By Stefanie Jackson
For the sixth time in a row, the National Science Foundation awarded the University of Virginia a six-year grant for its long-term ecological research project spanning 36 years on the Eastern Shore.
The Anheuser-Busch Coastal Research Center, in Oyster, The Nature Conservancy (TNC), and the Virginia Institute of Marine Science (VIMS) are among the organizations cooperating to conduct the ongoing research with the goal of understanding the relationships among the barrier islands, marshes, and coastal bays, said Karen McGlathery, the research project’s director.
For example, the barrier islands are protected by the marshes, which are in turn protected by oyster reefs, she said.
The current research trend represents a major shift since the project began in the 1980s, when each ecological area was studied in isolation.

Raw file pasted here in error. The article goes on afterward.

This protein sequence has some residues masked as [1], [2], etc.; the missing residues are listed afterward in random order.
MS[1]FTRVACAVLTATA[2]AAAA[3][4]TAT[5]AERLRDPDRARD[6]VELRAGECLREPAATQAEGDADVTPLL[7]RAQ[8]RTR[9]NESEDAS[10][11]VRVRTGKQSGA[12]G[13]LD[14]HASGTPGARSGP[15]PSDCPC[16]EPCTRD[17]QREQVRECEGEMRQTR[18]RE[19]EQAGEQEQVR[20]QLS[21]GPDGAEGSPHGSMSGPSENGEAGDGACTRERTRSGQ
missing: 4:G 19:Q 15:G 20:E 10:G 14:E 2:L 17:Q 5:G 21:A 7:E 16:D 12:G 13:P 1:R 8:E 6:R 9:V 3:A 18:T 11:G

One of the project’s most significant recent discoveries is that small storms do the most damage, not the big storms like Hurricane Sandy, McGlathery said.
Cora Johnston, director of the Oyster research lab, previously explained gentle waves lapping against the marsh cause more erosion than major storm surge, which covers the marsh, weakening wave action.
Researchers have also found an abundance of invasive seaweed in the seagrass undergoing restoration in the Shore’s coastal bays, but the seaweed is not necessarily a nuisance, because shorebirds are feeding on it, McGlathery said.
The seagrass restoration project, spearheaded by TNC and VIMS, may play an important role in climate change and what McGlathery calls “marine heat waves” – when water temperature highs rise above normal.
Seagrass removes carbon dioxide from the atmosphere at high rates.
The seagrass restoration also improves water quality and increases biodiversity, she said.
McGlathery has studied coastal waters and seagrass from Bermuda to Denmark, so her current position is a natural fit. She has worked on the UVA project since 1996 and has directed it for the last 15 years.
Because TNC provides the Anheuser-Busch Coastal Research Center with the land to study and the lab provides the conservation organization with landscape management resources, McGlathery calls their relationship the “perfect marriage.”
By Stefanie Jackson